I remember my mom looking older than I’d ever seen her. And smaller. I remember my father’s bloated body. The many tubes. The breathing machine. Time runs together. He woke up at one point, and I’ve never–in my life gone by, nor in anything I ever hope to encounter again–seen any living creature as scared as he was as he looked at me. He suddenly had strength and pushed himself up in bed. Away from me. Seeing me raised something in him. He shouldn’t be here, he was thinking. I was thinking. I remember, over the near-week I was there, him slowly getting better, not dying, not recovering; two steps forward, one back. Being alone in the room with him. Not sure what to say. Feeling protective, but also like I should be protected. As if by reverting to a needy child, I could bring him back. I remember going alone to visit him in dialysis. I sat next to his bed as his blood ran through a humming machine next to me. This was near the end of my stay (I had to get back to work, and my family) and he seemed strangely lucid. We talked, but eventually he was too tired. And cold. I urgently asked a nurse for a blanket, hoping that that would be the cure to everything.
Months later he revealed that he didn’t remember anything about that day. It was, perhaps, my one calm memory from that time. Once he told me this, the details began to fade for me, too.
Meanwhile I cared for my mother, who was injured in an unrelated fall, and could only move across the linoleum floors at a snail’s pace with the help of a walker. We were staying in nurses’ old rooms. Thin blankets and stained floors. There was nothing to eat and seemingly nothing around the hospital. We ate in the same small diner on premises for every meal. Late one night needing to escape the inevitability of sadness and frustration I was feeling in my father’s room I went down to get a coffee. The young woman who worked there saw me, and when I waited at the counter for the chef to come out and charge me my meager sum, she waved him off, saying, “He’s fine.”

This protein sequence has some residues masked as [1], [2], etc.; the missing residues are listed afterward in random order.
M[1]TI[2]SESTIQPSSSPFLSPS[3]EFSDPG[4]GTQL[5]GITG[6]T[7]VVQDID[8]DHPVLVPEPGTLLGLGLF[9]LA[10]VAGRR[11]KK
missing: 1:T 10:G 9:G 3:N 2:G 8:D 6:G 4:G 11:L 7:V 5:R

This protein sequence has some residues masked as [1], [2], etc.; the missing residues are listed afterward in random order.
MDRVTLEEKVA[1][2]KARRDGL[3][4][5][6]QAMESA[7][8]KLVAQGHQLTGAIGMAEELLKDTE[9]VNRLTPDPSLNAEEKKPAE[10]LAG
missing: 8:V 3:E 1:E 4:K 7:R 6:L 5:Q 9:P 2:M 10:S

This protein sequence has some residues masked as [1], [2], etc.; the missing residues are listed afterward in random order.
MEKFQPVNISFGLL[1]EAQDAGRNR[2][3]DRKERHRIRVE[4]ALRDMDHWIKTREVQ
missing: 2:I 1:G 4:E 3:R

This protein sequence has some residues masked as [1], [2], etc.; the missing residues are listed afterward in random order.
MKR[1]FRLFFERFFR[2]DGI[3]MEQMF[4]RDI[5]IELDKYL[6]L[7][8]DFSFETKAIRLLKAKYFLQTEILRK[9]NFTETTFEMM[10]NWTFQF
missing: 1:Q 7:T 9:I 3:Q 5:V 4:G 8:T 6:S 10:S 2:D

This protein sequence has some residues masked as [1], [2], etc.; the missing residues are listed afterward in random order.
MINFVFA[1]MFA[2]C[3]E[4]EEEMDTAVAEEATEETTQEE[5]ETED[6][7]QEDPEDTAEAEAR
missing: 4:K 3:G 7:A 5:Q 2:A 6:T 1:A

It was the single most generous thing anyone’s ever done for me. I wanted to cry, but as was the case for that entire week, I didn’t. The next week, when my mom was still there, essentially sentenced to the purgatory of fluorescent lights and waiting room TVs, the same woman walked her to her table. I can only imagine she wouldn’t let her sit down until she had wiped the spent salt grains from the formica. My mom, no doubt grateful, still eased herself down and ate alone.
Personal tragedy is difficult to communicate, especially in hindsight, especially when ostensibly everything worked out. People lived. We all went home. We joke about hating Newark. It’s a distant, if forgotten, memory. But in those days, I felt like I could see for the first time in 360-degrees. I saw myself simultaneously as a child and as an adult. I saw myself living the life that I had only seen in movies or through a telescope lens. I saw control and chaos, and the utter despair in realizing how fragile love is. How temporary life is. How alone we really are.
It would be weeks before I’d give in and let myself feel all of this. It would also be weeks before my dad was let go from yet another hospital. Weeks before my mom could feel a relative peace. Spring slowly slowly turned into summer, but not without a bitter fight. It wasn’t easy or quick. It felt like a tantrum.